Originally published September 2nd, 2010.
Man – I am sorry Lex got to that too late. I qualified for the DCM program – 15 years ago? The highlight was being given a bandoleer (about 60 rds) of surplus 30.06, going to a 1,000 range target and seeing why Patton considered that rifle so superb. Having a bolt action 30.06, I know that after shooting a box of shells through that while I can’t say it beats you up, after 20 rds for me at least, I am ready for a Newcastle Brown Ale.
Call me a wimp.
So I approached the M1 with bit of trepidation.
To my surprise, there was very little recoil.
Almost as little as an M16.
Which, I remember to this day, 40 years ago this month – a Drill Sgt at Ft Ord – to demonstrate the lack of recoil on an M16, had a recruit place the butt end on his, ugh, crotch, and fire the weapon.
Anyway, I actually hit the target at 1,000 yards (for me – that “bulls eye” looked like a pinhead and I still managed to hit it – with a 36″ “group” but a check for $65 and 2 months later a package from the Alabama arsenal arrived.
if that rifle could only talk”, I have often thought.
Was it with the 101st at Bastogne? The Marines at Iwo?
Of course it could have spent its life at a parade ground state side but I can dream 😉
The CMP program is still selling M1 Garands in various grades. The “service grade” ones are at least decent, and at $625 are a screaming bargain. http://www.odcmp.com/sales.htm
Eligibility is pretty broad- US citizen, not a criminal, and member of one of a long list of qualifying organizations. “Marksmanship participation” is not required for geezers over 60, or military (active, retired, or prior service), and many other things will check that box. http://www.odcmp.com/Sales/eligibility.htm
Check out all the other cool stuff CMP does, and offers.
John – I take it the DCM program is gone? I think that was run by the Army to promote civilian marksmanship. The irony is with my M1 – I have shot one box of 30.06 through it since I got it and as Lex mentioned at over $1/round makes “recreational” shooting a bit expensive. So I guess my getting this for $65 plus shipping charge is sorta like finding the $1000 Ferrari, only to realize the service is $5,000 😉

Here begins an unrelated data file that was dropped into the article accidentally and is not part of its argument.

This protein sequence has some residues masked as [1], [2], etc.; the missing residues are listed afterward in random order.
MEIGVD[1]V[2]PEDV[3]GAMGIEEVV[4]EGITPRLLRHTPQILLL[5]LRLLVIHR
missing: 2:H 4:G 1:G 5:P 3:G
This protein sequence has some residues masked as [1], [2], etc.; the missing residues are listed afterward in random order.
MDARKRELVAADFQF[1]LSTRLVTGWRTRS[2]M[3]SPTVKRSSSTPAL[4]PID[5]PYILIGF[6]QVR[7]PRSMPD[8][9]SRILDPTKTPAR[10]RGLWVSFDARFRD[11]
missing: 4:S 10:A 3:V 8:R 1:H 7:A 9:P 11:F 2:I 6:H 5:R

Use that for home defense and it would go through the burglar/home invasion guy/ whatever, out your wall and hopefully just rattle around in the next house.
Not the best home defense weapon. But I like Lex’s term of the “All Girl Spending Team”!
As a rifle though – I remember the much smaller 5.56 – used in the M16 – had a maximum effective range of 460 meters (some things the Army taught me won’t go away 😉 ) – while the M1 was over 1,000 meters.
With a much larger cartridge.
Bill- The DCM (Director of Civilian Marksmanship) program run within the Department of the Army, was replaced in 1996 by the Congressionaly chartered Civilian Marksmanship Program, (officially the “Corporation for the Promotion of Rifle Practice and Firearms Safety, Inc”).
CMP does much the same thing as the old DCM program, including sales of surplus rifles (transferred from DOD), running the National Matches at Camp Perry, and a lot more promoting youth marksmanship programs and safety training. Not being a cog in the big Army system, they can do many innovative things that DCM could never do, and offer products and services to promote the program that the Army would never have been able to support. And, they have eased the eligibility requirements as far as possible, and can ship direct to the purchaser.
CMP offers all sorts of different rifles, so check them all out.
If you want a better home defense gun, there are plenty of folks who can recommend good options there. It is a topic often discussed on Tom Gresham’s “Gun Talk” radio show on Sundays. A pristine old DCM Garand may bring close to $1,000 (or more!) now, so that can be easily converted into just about anything you like better.
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